Purpose: The purposes of this study were to determine if young children with rampant dental caries that received complete dental rehabilitation under general anesthesia: 1.) weighed less preoperatively compared to national norms; and 2.) demonstrated significant improvement postoperatively in percentile weight gain and/or quality of life indicators.
Methods: The preoperative and postoperative percentile weights based on national norms were calculated for children, aged 2-7 years old, with non-significant medical histories (absence of systemic illness) that underwent rehabilitation for rampant dental caries under general anesthesia. Changes in the quality of the children's life following dental rehabilitation under general anesthesia were determined from parental report.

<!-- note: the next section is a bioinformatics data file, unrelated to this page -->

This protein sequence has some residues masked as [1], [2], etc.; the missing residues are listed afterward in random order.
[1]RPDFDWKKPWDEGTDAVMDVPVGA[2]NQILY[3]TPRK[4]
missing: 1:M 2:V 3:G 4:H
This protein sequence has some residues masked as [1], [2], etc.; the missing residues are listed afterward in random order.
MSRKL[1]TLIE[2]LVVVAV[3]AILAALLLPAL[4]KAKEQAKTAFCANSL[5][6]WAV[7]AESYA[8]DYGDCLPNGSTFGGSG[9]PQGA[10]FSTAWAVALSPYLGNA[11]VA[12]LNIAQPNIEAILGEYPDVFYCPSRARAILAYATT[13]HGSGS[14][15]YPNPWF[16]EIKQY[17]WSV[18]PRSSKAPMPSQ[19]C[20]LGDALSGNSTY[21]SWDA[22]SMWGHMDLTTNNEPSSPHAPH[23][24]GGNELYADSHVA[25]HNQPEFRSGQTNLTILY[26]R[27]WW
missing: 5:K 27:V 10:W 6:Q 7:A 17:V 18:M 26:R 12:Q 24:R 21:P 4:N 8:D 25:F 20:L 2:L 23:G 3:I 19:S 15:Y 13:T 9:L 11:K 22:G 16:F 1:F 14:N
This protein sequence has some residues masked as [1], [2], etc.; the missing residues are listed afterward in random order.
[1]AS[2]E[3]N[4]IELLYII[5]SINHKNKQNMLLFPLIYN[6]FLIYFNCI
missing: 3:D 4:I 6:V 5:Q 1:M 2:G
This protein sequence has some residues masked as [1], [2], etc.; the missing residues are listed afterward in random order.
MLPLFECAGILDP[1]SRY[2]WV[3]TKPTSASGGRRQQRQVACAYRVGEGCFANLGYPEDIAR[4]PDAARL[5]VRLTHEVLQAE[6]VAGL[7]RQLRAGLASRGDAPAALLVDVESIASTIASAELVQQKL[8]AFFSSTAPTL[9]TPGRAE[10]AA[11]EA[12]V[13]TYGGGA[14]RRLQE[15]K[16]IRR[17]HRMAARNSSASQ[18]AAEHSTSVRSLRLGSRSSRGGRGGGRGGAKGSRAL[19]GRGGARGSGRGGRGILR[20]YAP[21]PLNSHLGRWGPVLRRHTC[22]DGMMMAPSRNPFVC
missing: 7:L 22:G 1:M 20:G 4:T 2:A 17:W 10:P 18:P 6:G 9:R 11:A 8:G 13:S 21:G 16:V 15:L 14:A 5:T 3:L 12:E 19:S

Results: The results showed that there was a slight, non-significant increase in the mean percentile weight following dental rehabilitation under general anesthesia. There was no significant effect on the mean net percentile weight change based on the chronological age or weighing interval. There was, however, a significant improvement in the children's quality of life as reported by their parents.
Conclusions: Contrary to previous reports, the mean percentile weight of children with rampant dental caries was not below the 50th percentile and the slight gain in percentile weight following dental rehabilitation under general anesthesia was not indicative of a "catch-up growth" phenomenon. There was, however, a significant improvement in the children's quality of life as based upon parental report and confirmed in a previous investigations.